Baby Boomers can do More to Improve Health, Experts Say
By AMY NEFF ROTH
Marvin Jones found out he needed a health makeover the hard
way – he had a heart attack at age 54.
“It woke me up,” he said.
So Jones, now 55, has given up eating fast food lunches with
the young guys he works with at the Herkimer County
Sheriff’s Office. Instead, he’s become a salad man.
“I didn’t realize how far out of shape I really was because
I was always active,” said Jones, who lives in Cold Brook.
Like Jones, millions of baby boomers born between 1946 and
1964 are facing the consequences of poor lifestyle choices –
or reaping the rewards of good choices – as they head into
their 50s and 60s. The oldest boomers turn 65 this year.
Their life expectancy at birth was only 66.7 years, but now
65-year-olds can expect to live another 19 years.
“They have a significant role to play in the quality of
their golden years,” said Dr. Frank Dubeck, chief medical
officer and vice president medical policy at Excellus
Change comes hard
A recent Excellus report shows that many boomers aren’t
making the right choices. For example, only 31 percent of
Upstate seniors ages 60 to 65 have gotten colorectal cancer
screenings and only 35.5 percent have had a pneumonia
vaccine, according to the report.
Many of Dubeck’s patients in their 60s think it’s too late
for change to do any good, he said. But they’re wrong, he
Jones already is reaping the benefits of the changes he’s
made since his heart attack, such as cutting out fatty
foods. “(My coworkers) were always ordering pizza and subs
and stuff. I put weight on. They didn’t,” he said.
Jones also goes to the gym a couple times a week and tries
to exercise for at least 30 minutes every day, he said.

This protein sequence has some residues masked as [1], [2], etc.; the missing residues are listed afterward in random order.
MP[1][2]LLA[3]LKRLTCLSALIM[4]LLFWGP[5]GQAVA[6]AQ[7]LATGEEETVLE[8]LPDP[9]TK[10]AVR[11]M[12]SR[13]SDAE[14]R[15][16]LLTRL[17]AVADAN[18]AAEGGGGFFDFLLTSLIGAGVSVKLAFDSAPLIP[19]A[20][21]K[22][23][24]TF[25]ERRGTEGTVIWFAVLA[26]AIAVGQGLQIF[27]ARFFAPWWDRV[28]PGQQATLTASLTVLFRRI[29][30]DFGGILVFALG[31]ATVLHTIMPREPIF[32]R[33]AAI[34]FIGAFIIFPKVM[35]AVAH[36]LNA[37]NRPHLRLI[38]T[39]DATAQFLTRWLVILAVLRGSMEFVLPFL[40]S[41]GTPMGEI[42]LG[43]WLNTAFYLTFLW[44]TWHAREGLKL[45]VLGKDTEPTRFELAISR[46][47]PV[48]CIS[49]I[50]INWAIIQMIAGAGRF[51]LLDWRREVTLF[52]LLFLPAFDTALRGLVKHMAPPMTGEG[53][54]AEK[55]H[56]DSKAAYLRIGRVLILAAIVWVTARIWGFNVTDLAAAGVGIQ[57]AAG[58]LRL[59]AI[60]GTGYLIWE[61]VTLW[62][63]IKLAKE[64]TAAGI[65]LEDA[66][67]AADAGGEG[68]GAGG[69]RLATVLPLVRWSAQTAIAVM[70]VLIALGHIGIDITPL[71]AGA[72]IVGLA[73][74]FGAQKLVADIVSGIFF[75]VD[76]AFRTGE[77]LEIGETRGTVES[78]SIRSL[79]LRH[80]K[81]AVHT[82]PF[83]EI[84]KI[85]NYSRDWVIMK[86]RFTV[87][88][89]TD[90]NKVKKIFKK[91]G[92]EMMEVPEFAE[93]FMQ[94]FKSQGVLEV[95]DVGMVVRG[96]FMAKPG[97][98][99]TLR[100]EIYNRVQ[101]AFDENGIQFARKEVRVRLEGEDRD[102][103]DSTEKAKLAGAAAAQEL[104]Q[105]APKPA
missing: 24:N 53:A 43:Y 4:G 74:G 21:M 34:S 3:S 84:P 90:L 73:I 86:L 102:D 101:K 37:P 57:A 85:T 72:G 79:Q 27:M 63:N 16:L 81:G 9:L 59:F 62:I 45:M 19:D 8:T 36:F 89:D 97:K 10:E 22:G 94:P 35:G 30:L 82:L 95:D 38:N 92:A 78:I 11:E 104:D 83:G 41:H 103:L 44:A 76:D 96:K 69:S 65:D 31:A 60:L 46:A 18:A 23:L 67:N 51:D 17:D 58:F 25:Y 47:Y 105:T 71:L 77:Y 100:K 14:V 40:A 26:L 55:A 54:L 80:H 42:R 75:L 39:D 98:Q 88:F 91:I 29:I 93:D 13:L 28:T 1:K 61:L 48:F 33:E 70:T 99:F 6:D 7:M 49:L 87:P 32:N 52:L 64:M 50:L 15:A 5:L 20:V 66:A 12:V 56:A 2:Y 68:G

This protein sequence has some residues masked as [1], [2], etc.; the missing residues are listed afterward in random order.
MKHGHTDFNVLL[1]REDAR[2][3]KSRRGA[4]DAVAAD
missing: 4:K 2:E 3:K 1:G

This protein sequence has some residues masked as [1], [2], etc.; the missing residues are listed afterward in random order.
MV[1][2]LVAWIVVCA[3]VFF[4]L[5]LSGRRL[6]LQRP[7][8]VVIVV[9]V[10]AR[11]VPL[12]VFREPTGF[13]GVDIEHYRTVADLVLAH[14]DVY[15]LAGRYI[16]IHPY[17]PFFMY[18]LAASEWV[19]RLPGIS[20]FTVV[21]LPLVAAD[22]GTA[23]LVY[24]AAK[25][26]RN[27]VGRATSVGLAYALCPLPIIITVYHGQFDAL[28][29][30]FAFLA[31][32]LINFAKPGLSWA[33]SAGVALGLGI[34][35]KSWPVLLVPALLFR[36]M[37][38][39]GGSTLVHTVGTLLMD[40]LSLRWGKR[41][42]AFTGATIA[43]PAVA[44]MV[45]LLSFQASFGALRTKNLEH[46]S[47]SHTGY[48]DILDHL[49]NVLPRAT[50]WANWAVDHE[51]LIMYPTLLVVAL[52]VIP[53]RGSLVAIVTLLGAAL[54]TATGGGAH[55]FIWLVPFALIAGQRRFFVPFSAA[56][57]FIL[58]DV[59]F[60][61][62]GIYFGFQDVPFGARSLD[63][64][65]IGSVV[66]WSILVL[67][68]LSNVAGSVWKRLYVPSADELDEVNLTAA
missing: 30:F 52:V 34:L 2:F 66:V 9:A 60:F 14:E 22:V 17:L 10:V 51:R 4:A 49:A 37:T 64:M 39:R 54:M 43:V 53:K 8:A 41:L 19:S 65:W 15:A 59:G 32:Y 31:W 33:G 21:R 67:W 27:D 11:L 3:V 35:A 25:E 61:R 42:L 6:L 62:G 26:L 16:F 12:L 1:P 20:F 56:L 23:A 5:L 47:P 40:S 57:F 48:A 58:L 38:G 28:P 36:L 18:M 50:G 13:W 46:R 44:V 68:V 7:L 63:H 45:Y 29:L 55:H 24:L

The payoff? He’s lost 60 pounds. His blood pressure,
cholesterol and sugar levels, once high enough for
prediabetes, have dropped. And his energy levels have
soared, he said.
“I haven’t been in this good shape in probably 20 years,”
And he doesn’t see himself backsliding. “Once I changed,
it’s very easy to stay with it,” he said. “I mean, now it’s
part of my lifestyle.”
Such changes are not, however, second nature to boomers who
grew up before doctors had discovered much of what is now
known about healthy lifestyles, Dubeck pointed out. They
never expected to live long enough for lifestyle to matter
Managing health also has gotten a lot more complicated in
recent decades, said Dr. Michael Walsh, a family doctor with
Adirondack Community Physicians. Many seniors end up with a
few chronic conditions, numerous medications and a whole
bunch of specialists, he said. And the role of patients has
changed, too, becoming much more collaborative.
“I think that they’re trying to make healthy choices,” Walsh
said. “I find that the patients are coming in with a lot
more information than they used to … but a lot of it can be
And in the end, finances in this difficult economy and the
logistics of home life, such as having to care for aging
parents, often prevent patients from making the best
choices. Some have diabetes that isn’t under control because
they can only afford to take their pills every other day, he
Others know they should be eating fruit, vegetables and
whole grains, but don’t.
“People eat what they can afford,” he said.
But the nuts and bolts of good health into the golden years
are essentially the same for everyone